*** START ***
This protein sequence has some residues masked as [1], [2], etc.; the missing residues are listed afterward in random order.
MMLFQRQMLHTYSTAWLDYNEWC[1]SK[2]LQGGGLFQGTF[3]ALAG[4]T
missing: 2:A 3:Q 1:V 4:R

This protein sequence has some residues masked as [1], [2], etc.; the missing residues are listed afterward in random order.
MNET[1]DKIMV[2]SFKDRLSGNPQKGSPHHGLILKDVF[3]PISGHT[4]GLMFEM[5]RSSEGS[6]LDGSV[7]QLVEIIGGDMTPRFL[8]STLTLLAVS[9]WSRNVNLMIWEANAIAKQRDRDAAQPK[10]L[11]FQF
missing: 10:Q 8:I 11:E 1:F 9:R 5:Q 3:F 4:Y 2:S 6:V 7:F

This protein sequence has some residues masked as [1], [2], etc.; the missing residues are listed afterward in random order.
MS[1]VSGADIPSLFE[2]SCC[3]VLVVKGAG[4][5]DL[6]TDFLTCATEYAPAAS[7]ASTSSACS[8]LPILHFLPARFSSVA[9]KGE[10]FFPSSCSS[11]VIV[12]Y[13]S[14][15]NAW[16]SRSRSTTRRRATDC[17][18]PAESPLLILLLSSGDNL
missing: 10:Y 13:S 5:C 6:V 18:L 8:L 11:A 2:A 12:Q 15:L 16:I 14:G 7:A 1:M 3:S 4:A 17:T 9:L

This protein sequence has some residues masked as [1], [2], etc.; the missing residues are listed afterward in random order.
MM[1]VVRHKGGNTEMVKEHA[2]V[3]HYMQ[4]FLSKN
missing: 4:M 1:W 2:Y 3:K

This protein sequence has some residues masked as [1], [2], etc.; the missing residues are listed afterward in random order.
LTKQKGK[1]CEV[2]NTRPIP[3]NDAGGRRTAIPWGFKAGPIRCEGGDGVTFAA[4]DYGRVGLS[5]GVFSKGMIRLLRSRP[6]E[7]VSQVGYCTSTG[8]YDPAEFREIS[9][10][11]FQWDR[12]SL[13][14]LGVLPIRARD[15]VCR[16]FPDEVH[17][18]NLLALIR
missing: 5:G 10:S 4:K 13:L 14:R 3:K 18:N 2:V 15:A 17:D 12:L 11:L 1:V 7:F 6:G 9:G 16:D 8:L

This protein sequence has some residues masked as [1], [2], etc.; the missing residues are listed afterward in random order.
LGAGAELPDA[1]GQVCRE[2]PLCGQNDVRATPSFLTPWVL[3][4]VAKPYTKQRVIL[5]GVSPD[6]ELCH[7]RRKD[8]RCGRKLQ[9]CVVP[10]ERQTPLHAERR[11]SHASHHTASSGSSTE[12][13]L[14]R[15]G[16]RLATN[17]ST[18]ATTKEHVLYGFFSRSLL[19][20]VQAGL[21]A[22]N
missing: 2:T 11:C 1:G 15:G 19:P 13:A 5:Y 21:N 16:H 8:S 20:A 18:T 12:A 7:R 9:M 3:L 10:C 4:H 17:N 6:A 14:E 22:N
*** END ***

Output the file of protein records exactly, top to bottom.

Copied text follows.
This protein sequence has some residues masked as [1], [2], etc.; the missing residues are listed afterward in random order.
MMLFQRQMLHTYSTAWLDYNEWC[1]SK[2]LQGGGLFQGTF[3]ALAG[4]T
missing: 2:A 3:Q 1:V 4:R

This protein sequence has some residues masked as [1], [2], etc.; the missing residues are listed afterward in random order.
MNET[1]DKIMV[2]SFKDRLSGNPQKGSPHHGLILKDVF[3]PISGHT[4]GLMFEM[5]RSSEGS[6]LDGSV[7]QLVEIIGGDMTPRFL[8]STLTLLAVS[9]WSRNVNLMIWEANAIAKQRDRDAAQPK[10]L[11]FQF
missing: 10:Q 8:I 11:E 1:F 9:R 5:Q 3:F 4:Y 2:S 6:V 7:F

This protein sequence has some residues masked as [1], [2], etc.; the missing residues are listed afterward in random order.
MS[1]VSGADIPSLFE[2]SCC[3]VLVVKGAG[4][5]DL[6]TDFLTCATEYAPAAS[7]ASTSSACS[8]LPILHFLPARFSSVA[9]KGE[10]FFPSSCSS[11]VIV[12]Y[13]S[14][15]NAW[16]SRSRSTTRRRATDC[17][18]PAESPLLILLLSSGDNL
missing: 10:Y 13:S 5:C 6:V 18:L 8:L 11:A 2:A 12:Q 15:L 16:I 14:G 7:A 1:M 3:S 4:A 17:T 9:L

This protein sequence has some residues masked as [1], [2], etc.; the missing residues are listed afterward in random order.
MM[1]VVRHKGGNTEMVKEHA[2]V[3]HYMQ[4]FLSKN
missing: 4:M 1:W 2:Y 3:K

This protein sequence has some residues masked as [1], [2], etc.; the missing residues are listed afterward in random order.
LTKQKGK[1]CEV[2]NTRPIP[3]NDAGGRRTAIPWGFKAGPIRCEGGDGVTFAA[4]DYGRVGLS[5]GVFSKGMIRLLRSRP[6]E[7]VSQVGYCTSTG[8]YDPAEFREIS[9][10][11]FQWDR[12]SL[13][14]LGVLPIRARD[15]VCR[16]FPDEVH[17][18]NLLALIR
missing: 5:G 10:S 4:K 13:L 14:R 3:K 18:N 2:V 15:A 17:D 12:L 11:L 1:V 7:F 6:G 9:G 16:D 8:L

This protein sequence has some residues masked as [1], [2], etc.; the missing residues are listed afterward in random order.
LGAGAELPDA[1]GQVCRE[2]PLCGQNDVRATPSFLTPWVL[3][4]VAKPYTKQRVIL[5]GVSPD[6]ELCH[7]RRKD[8]RCGRKLQ[9]CVVP[10]ERQTPLHAERR[11]SHASHHTASSGSSTE[12][13]L[14]R[15]G[16]RLATN[17]ST[18]ATTKEHVLYGFFSRSLL[19][20]VQAGL[21]A[22]N
missing: 2:T 11:C 1:G 15:G 19:P 13:A 5:Y 21:N 16:H 8:S 20:A 18:T 12:A 7:R 9:M 3:L 10:C 4:H 17:N 6:A 14:E 22:N